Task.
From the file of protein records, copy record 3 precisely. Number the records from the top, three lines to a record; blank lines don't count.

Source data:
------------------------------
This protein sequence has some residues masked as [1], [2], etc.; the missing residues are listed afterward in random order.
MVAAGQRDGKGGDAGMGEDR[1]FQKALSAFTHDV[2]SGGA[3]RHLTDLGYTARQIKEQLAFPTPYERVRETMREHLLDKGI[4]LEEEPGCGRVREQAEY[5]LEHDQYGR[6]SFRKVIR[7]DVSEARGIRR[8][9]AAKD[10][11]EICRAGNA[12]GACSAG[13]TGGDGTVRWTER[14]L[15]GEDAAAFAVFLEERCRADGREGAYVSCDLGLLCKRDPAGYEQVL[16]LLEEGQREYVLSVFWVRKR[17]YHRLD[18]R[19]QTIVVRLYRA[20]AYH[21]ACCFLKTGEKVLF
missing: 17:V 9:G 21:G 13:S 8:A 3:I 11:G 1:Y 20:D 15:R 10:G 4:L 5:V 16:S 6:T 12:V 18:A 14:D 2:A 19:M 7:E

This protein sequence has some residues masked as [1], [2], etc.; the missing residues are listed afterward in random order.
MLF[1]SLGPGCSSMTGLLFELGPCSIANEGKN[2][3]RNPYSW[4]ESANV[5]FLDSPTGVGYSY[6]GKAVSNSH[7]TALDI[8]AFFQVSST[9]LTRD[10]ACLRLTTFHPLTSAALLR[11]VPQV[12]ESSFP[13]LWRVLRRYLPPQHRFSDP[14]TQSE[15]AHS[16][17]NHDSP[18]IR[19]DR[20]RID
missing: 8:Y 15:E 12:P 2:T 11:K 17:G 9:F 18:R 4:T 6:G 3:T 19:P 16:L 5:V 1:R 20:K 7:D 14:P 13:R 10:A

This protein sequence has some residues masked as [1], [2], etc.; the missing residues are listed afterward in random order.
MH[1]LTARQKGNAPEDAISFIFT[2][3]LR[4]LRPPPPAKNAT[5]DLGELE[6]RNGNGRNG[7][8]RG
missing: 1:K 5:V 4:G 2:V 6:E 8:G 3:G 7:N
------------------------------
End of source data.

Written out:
This protein sequence has some residues masked as [1], [2], etc.; the missing residues are listed afterward in random order.
MH[1]LTARQKGNAPEDAISFIFT[2][3]LR[4]LRPPPPAKNAT[5]DLGELE[6]RNGNGRNG[7][8]RG
missing: 1:K 5:V 4:G 2:V 6:E 8:G 3:G 7:N